Large Language Models are weird


One of the reasons I’m starting a blog is that I’ve loved playing with ChatGPT this past year, and I wanted a place to write about it. I fire off the occasional tweet about AI, but it’s a topic that needs long form writing to do it justice. Writing about a topic is also just a great way to learn about it, so I’m hoping to get value out of this even if nobody’s reading. 

I’ll be assuming an intermediate level of knowledge on most topics I write about, so if you’re not solid on the topic of AI & LLMs, The busy person’s intro to LLMs is a great video to watch whenever you have a spare hour or so. If you want to keep up to date on AI but don’t feel like wasting time on Twitter, the AI For Humans podcast is a great Thursday morning listen.

LLMs are weird

The funny thing about Large Language Models is that they fly in the face of how we normally think about computer systems. LLM’s tend to struggle with math, facts, and memory, which are all things we’ve come to expect computer systems to be good at. We also expect computer systems to tell us when they doesn’t have an answer, meanwhile LLMs will just confidently tell us lies. It’s a dangerous combination.

Whenever an LLM makes a mistake, we say that it’s “hallucinating”, but really we just mean that it hallucinated incorrectly. Technically, hallucinating is all LLM’s do! These aren’t search engines, they’re neural network models trained on massive amounts of data. Unfortunately that data comes from the entire history of the internet, which is not exactly an institution of truth, order, and reason.

Large Language Models are weird

It’s this wacky brew of everything that gives this first batch of popular LLMs their character. They’ve been referred to as “autocomplete on steroids”, but autocomplete has never written me a rhyming haiku. As long as you keep the limitations of LLMs in mind, they’re super fun and useful. Want some first-pass creative writing or code? You’re gonna have a great time. Want to know something you can google? Go google it.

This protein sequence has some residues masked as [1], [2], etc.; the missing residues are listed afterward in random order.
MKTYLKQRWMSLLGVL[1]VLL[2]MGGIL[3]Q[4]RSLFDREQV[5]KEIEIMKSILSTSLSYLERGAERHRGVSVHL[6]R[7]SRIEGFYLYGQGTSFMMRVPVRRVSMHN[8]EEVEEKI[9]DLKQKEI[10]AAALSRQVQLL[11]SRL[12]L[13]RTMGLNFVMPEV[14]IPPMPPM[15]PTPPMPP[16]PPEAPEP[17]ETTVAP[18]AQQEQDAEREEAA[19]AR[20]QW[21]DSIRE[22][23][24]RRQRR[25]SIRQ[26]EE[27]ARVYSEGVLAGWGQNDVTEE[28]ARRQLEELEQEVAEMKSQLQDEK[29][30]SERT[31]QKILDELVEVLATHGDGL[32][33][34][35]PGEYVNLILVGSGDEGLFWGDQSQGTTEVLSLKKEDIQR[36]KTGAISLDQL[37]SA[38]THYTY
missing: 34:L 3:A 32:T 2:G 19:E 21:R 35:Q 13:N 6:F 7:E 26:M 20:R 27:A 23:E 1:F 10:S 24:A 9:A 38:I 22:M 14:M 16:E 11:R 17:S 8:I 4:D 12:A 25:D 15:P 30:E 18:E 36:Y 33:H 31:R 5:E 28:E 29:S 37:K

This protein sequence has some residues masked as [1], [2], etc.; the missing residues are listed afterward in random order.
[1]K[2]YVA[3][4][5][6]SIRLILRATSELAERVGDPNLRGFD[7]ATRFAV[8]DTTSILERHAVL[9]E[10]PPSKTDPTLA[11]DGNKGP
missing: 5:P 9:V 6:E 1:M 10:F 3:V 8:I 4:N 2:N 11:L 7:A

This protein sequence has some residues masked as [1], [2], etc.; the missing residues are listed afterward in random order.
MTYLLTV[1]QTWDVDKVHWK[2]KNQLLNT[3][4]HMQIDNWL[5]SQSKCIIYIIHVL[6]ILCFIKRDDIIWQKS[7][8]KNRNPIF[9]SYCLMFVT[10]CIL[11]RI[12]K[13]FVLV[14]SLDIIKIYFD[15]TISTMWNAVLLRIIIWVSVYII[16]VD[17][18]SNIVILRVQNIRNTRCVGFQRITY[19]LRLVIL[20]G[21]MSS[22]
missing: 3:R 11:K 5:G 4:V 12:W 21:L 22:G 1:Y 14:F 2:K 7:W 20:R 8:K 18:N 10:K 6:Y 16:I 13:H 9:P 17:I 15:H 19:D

Prompting is everything

Over the past year I’ve spent a lot of time learning about “prompt engineering”, which is just a pretentious name for “writing effective prompts”. I took the free Foundations of Prompt Engineering course offered by AWS, but if you just want a short primer on prompt engineering AWS has a great one-pager as well. I’d also recommend checking out nVidia’s Introduction to Large Language Models

There are a variety of techniques that can be used to write prompts, but the most commonly used technique is “zero-shot prompting”, which is essentially asking a question and hoping for a correct answer. This is generally the least effective way of writing prompts, but it’s the most common method because it’s what we’re all used to. 

Large Language Models are weird

Other prompt methods, such as few-shot prompting and chain-of-thought prompting, involve providing examples and walking the LLM through a reasoning process to train it. This is counter to how we normally interact with computer systems, but the extra effort gives much better results. To get the benefits of chain-of-thought prompting (useful for complex tasks), the magic phrase to include is “think step by step”. This is referred to as “Zero-shot chain-of-thought” prompting, and it’s a surprisingly effective way to improve your results with minimal effort. I include this in all my custom GPTs, especially when they involve writing code.